He was about 16 when he started saving them. Nearly 50 years after Glenn Bosworth was hoarding Joe Tinker, Johnny Evers, Frank Chance, Mordecai Brown, Christy Mathewson and other stars of the deadball era diamond, the baseball cards he had pasted into an album were still there.
By the time he spoke to a curious newspaper reporter in 1960, the guy the locals called “Speed” was a baseball icon, too. In fact, without his notoriety in and around Akron, OH, it’s unlikely anyone would have wanted to tell his story. Forgotten for nearly 60 years, I found it in an old newspaper. Since it’s not every day we can “meet” someone who actually collected T206 and other cards issued more than a century ago, we’ll make sure he’s remembered in the 21st century, too.
The Akron Beacon-Journal, which had reported on many of his exploits as a semi-pro baseball player, coach, promoter and supporter of local teams, dropped in on the 64-year-old Bosworth in May of 1960. He was still active in the game, adding pro scout to his list of accomplishments.
Speed, it seems, had been reading an article in the American Weekly about the popularity of baseball cards. After seeing that a Honus Wagner card was worth about $250 (insert groaning sound here), Speed’s ears perked up. He had collected cards from what we know as the T206 series as a teenager growing up near Terre Haute, IN.
“From about 1910 on, I collected trading cards-or to be more accurate, collected and gambled for them,” he told reporter Phil Dietrich. Not just T206s, it seems, but T205, Fatima, Sporting Life and others.
Whether he had taken up smoking or gotten the tobacco cards from those who did wasn’t revealed, but his method for acquiring many of them is one kids would use for decades to come. The idea was to find a friend who also had some cards and “flip” for them. The guy who owned the card that landed right side up after being dropped from a distance above the ground pocketed the other guy’s player. Speed was apparently pretty good at it. He had accumulated 834 cards before he quit collecting and was drafted into World War I.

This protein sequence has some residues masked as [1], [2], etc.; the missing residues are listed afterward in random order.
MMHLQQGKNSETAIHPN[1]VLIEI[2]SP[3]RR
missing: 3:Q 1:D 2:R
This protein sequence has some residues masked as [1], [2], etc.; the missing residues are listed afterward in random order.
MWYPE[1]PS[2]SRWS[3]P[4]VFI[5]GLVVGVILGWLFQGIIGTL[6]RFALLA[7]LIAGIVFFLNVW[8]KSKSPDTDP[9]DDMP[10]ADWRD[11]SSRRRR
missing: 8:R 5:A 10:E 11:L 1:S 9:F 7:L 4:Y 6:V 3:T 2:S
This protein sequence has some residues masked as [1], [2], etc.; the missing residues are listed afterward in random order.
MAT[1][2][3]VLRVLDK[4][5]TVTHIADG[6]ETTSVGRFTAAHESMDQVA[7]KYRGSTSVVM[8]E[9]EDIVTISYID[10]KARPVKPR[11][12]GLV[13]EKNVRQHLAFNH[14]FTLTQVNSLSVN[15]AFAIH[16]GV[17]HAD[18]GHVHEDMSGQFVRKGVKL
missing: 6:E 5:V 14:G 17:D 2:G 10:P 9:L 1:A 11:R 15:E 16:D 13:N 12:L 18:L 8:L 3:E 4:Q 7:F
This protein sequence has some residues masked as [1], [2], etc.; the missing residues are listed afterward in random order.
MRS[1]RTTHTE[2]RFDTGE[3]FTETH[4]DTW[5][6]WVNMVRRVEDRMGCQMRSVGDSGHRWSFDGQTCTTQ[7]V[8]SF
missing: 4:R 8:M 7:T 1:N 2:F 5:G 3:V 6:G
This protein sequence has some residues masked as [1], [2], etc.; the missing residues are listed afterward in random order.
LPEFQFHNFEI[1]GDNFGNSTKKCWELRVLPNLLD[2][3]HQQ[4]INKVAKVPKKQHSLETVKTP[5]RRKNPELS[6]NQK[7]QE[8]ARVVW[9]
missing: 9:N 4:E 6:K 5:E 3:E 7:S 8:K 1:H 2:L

“Practically every boy in Indiana, it seemed, was a Cubs fan in those days,” he said. “And a lot of rivalry was involved in getting trading cards involving Cubs players.”
The cards he’d pasted into his scrapbook would stay there for decades until he read that article in 1960 and showed them to the Beacon-Journal. Thankfully for those of us reading it in 2019, the photographer took a great photo of Speed proudly holding his baseball card scrapbook. With 834 in his collection, there were probably more on display that day. Speed told Dietrich he hadn’t yet found a Wagner in his stash, but if he didn’t start collecting until 1910, he likely missed the brief window before Honus told the American Tobacco Company folks to remove him from the T206 set.
He told Dietrich he’d call back if he did. “If I’m in the money, I’ll let you know.”
What became of that scrapbook has likely been lost to time unless it has somehow been passed down and stayed out of the modern day hobby or someone knows when it may have been sold. Yes, the method of storage would have rendered most to what we’d call “low grade” today. The coolness factor, though, would be off the charts if it’s still around.
We do know that Speed’s collection of personal baseball memorabilia is housed at the University of Akron, but there’s no sign of the cards in the online records.
Glenn Bosworth died in 1979 at age 85. He’s a Hall of Famer, too, having been inducted into the Greater Akron and Summit County Baseball Halls of Fame–an appropriate culmination of a lifelong love of baseball.